THE KIDS ARE ALL RIGHT.
Contemporary lifestyle and marriage is put to the test in the new film from director Lisa Cholodenko (High Art, Laurel Canyon). I say contemporary because it deals with a lesbian marriage, although the lesbian aspect is hardly the focal point. It is a film about relationships, and the difficulties in sustaining them, a universal theme, gay or straight. It deals with family, and children, and most of all it deals with love.
Nic & Jules are the couple, played by Annette Bening & Julianne Moore. Married for 20 years they have 2 children – a girl, Joni, and a boy, Laser (Mia Wasikowska & Josh Hutcherson). They are the product of an anonymous sperm donor program, both share the same father, the 2 moms gave birth to 1 each. They have a stable family life, but with the children seeking out their “biological” father, things go a little haywire. The father turns out to be Paul (Mark Ruffalo), a roguish restauranteur/chef. He likes the idea of meeting the kids, and the mums. The kids like him, Jules likes him, it is only the slightly uptight Nic who is wary. The cracks in the marriage start to show, but in the end it all plays out to a satisfying conclusion.
The screenplay is by Cholodenko & Stuart Blumberg, it has its funny moments, and its serious ones, but it is not too heavy or histrionic, and not always laugh out loud, it is just right. The sparkling authentic dialogue is one of the reasons the film is so successful. All of the characters have a distinct personality that the wonderful cast create to perfection. Cholodenko should be commended for directing a smart comedy full of believable flawed human beings, she plays to the Hollywood formula (everyone is very good on the eye & they all lead a very nice lifestyle indeed), but she also gives it an intelligent twist every now and then (not shy on the sexual content). She obviously has a talent in drawing out excellent performances, of course she has the stellar cast to help. Julianne Moore is less nuanced than she has been of late, she is the softer of the two women, and has some great comedic moments. Mark Ruffalo makes very likeable a character that should be more annoying, some of his reactions are classic. The kids are terrific too, Mia Wasikowska proving that she has got what it take to immerse herself into a character, she is smart, and has fears and frustrations about growing into adulthood, she plays it so well. It is a breakthough perfomance I think, we will be seeing a lot more of her talents in the future. As her half brother – Josh Hutcherson holds his own amongst the bunch. His scenes with his “dad” are quite touching. But to me it is the performance of Annette Bening that truly stands out. She has the uptight angle down to a tee, yet her vulnerable side is just as impressive, the scene in which she discovers a serious betrayal is knockout. She has never been better, and she is always so good – a shoo in for a best actress nod next year. I should also make mention of minor characters making a mark – Paul’s restaurant manager and sometime lover, and Joni’s sex starved best friend add to the rich collection.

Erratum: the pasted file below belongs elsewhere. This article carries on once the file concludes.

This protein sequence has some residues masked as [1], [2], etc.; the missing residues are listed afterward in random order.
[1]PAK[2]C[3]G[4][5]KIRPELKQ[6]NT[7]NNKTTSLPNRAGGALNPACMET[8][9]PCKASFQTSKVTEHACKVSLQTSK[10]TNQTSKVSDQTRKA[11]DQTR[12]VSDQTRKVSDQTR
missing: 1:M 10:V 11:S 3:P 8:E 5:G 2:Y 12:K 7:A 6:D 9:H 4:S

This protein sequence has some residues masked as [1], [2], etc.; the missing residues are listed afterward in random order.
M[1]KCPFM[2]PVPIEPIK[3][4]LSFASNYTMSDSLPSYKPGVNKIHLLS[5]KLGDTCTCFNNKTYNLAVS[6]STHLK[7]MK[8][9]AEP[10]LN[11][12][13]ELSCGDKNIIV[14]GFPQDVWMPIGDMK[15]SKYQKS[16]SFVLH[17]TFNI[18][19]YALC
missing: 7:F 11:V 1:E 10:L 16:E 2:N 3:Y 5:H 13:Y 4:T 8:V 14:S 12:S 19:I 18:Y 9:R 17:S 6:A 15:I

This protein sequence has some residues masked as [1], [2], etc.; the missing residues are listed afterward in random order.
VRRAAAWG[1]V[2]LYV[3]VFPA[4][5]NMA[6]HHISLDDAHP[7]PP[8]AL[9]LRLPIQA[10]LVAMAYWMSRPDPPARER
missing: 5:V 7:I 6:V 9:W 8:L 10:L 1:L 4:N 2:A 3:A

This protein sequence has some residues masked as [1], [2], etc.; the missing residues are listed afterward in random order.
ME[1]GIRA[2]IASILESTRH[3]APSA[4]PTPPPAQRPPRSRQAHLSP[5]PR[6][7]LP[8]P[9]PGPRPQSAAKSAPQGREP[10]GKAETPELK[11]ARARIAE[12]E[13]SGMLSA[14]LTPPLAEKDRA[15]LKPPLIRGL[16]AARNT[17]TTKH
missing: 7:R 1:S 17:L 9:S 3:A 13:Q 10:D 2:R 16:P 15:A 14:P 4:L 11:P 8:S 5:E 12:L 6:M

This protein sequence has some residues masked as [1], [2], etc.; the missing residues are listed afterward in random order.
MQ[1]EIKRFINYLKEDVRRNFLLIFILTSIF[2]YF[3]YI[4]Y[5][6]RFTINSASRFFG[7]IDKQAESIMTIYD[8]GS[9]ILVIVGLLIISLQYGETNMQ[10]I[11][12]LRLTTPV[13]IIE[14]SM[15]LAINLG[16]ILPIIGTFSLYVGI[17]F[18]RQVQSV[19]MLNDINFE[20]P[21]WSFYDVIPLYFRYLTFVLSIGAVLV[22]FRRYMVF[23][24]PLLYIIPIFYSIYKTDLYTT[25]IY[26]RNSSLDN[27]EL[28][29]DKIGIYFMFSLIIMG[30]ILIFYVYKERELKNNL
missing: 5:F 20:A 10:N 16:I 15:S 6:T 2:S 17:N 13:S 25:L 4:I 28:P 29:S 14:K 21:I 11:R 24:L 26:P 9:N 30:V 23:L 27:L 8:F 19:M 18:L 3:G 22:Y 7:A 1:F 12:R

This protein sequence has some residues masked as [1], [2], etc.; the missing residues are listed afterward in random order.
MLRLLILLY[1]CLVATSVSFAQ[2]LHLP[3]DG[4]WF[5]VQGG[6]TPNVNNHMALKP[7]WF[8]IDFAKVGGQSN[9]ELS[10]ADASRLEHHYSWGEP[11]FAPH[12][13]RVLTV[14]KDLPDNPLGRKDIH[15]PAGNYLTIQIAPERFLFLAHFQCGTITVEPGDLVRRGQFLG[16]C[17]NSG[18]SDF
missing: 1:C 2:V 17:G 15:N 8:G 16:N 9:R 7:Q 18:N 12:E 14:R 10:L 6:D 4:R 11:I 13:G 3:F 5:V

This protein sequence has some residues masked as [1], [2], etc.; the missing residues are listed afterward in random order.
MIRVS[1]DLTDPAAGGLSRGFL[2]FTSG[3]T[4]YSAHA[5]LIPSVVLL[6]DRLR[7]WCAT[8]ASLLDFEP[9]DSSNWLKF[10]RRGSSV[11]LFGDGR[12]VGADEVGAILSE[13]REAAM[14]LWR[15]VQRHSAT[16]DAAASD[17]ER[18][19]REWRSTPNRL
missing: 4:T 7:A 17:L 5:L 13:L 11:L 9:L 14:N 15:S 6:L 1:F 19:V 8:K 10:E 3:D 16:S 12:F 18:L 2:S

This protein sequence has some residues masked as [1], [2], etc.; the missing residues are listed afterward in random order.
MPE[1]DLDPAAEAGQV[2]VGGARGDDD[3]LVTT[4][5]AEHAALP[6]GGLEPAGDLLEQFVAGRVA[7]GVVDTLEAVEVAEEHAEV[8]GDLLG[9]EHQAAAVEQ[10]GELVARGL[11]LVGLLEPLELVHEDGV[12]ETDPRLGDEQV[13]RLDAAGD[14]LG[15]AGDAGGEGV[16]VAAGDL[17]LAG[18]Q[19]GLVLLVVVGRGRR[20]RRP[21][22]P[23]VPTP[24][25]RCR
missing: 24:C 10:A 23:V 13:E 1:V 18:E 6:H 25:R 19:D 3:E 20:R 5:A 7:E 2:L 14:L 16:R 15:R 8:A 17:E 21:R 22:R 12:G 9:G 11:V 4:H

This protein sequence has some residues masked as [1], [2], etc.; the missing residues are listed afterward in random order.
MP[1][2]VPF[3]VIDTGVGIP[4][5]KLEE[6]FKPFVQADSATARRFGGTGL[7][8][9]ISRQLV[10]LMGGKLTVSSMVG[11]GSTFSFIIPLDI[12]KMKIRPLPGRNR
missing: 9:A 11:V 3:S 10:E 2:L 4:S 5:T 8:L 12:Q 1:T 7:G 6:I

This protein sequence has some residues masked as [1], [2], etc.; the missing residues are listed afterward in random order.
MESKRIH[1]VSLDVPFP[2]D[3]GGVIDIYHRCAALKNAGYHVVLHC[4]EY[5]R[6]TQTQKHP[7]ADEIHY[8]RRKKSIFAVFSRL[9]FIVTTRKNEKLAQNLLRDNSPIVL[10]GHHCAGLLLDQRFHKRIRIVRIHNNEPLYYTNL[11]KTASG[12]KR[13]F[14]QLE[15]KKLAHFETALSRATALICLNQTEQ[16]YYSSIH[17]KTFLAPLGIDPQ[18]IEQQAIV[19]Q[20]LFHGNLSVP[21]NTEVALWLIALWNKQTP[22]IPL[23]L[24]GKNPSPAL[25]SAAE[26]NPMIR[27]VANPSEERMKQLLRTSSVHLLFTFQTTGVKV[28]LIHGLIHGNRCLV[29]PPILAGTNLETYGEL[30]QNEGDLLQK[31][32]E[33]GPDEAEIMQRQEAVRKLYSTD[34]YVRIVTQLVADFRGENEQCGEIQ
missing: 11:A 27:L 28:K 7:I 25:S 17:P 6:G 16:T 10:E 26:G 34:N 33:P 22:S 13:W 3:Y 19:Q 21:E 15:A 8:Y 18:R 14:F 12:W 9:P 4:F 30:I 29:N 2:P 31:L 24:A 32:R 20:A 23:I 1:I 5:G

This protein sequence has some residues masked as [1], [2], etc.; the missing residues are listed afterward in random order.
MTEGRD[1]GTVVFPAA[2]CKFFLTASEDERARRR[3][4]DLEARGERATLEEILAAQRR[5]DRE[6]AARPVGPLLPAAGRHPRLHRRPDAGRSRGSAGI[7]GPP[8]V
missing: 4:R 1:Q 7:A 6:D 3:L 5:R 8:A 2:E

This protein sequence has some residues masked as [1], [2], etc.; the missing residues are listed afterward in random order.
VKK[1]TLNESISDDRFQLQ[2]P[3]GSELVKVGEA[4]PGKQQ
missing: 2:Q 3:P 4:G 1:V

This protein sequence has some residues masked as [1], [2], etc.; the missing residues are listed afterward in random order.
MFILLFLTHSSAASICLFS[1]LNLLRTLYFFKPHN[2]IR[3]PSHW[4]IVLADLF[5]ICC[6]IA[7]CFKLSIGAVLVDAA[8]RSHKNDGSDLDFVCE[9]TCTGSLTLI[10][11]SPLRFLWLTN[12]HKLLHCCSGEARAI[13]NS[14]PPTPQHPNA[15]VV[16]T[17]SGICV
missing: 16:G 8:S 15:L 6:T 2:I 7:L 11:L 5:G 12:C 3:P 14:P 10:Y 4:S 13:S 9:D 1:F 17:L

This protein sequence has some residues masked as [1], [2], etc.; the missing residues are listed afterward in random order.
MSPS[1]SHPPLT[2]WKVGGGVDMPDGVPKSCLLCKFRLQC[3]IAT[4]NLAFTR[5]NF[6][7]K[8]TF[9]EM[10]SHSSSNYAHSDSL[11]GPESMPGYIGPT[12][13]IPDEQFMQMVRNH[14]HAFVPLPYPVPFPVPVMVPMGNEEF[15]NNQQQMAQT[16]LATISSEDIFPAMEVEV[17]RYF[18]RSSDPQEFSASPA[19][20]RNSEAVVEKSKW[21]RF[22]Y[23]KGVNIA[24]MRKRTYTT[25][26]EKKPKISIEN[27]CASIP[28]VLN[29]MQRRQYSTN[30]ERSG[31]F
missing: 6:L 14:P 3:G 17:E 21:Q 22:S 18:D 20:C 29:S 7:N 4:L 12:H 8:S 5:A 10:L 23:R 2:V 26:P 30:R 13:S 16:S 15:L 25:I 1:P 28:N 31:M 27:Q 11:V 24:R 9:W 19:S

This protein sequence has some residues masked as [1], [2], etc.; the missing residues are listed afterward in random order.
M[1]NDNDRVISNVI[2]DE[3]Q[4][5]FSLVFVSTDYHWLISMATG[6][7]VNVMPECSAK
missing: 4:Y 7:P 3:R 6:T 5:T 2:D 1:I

The Kids Are All Right is a rewarding cinema experience, great acting , direction and writing, it looks good too. What more can you ask for?
I gotta say it’s not just the kids that are all right, the film is too – in my opinion.
Footnote: There are a lot of meals in the film, even though there are not close-ups it is noticeable that it has been thought about and is very authentic – there is a food stylist mentioned in the credits, oh the luxury!